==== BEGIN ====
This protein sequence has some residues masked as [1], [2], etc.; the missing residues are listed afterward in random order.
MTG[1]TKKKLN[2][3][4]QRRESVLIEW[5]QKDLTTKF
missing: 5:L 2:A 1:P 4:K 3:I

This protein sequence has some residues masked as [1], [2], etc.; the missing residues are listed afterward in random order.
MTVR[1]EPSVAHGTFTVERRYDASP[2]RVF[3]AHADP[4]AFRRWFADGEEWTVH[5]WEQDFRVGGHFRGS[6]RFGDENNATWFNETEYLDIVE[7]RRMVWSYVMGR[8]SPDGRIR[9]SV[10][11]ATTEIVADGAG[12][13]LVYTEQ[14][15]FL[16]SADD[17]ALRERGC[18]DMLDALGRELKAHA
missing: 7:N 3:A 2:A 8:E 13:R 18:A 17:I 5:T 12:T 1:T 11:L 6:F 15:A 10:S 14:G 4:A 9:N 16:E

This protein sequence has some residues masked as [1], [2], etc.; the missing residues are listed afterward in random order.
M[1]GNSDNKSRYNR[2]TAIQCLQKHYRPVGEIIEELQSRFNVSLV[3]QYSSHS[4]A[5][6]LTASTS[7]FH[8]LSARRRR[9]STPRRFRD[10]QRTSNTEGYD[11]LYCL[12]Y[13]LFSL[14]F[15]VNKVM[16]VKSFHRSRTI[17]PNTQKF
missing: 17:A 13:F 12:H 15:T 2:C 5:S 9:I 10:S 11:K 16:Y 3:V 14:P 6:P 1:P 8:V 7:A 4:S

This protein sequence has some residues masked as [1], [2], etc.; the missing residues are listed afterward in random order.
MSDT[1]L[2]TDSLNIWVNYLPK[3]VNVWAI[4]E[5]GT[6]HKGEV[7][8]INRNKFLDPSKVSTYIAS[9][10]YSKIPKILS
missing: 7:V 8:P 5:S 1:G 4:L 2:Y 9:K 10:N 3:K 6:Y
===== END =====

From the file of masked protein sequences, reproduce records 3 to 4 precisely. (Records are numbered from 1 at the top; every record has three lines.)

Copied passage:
This protein sequence has some residues masked as [1], [2], etc.; the missing residues are listed afterward in random order.
M[1]GNSDNKSRYNR[2]TAIQCLQKHYRPVGEIIEELQSRFNVSLV[3]QYSSHS[4]A[5][6]LTASTS[7]FH[8]LSARRRR[9]STPRRFRD[10]QRTSNTEGYD[11]LYCL[12]Y[13]LFSL[14]F[15]VNKVM[16]VKSFHRSRTI[17]PNTQKF
missing: 17:A 13:F 12:H 15:T 2:C 5:S 9:I 10:S 11:K 16:Y 3:V 14:P 6:P 1:P 8:V 7:A 4:S

This protein sequence has some residues masked as [1], [2], etc.; the missing residues are listed afterward in random order.
MSDT[1]L[2]TDSLNIWVNYLPK[3]VNVWAI[4]E[5]GT[6]HKGEV[7][8]INRNKFLDPSKVSTYIAS[9][10]YSKIPKILS
missing: 7:V 8:P 5:S 1:G 4:L 2:Y 9:K 10:N 3:K 6:Y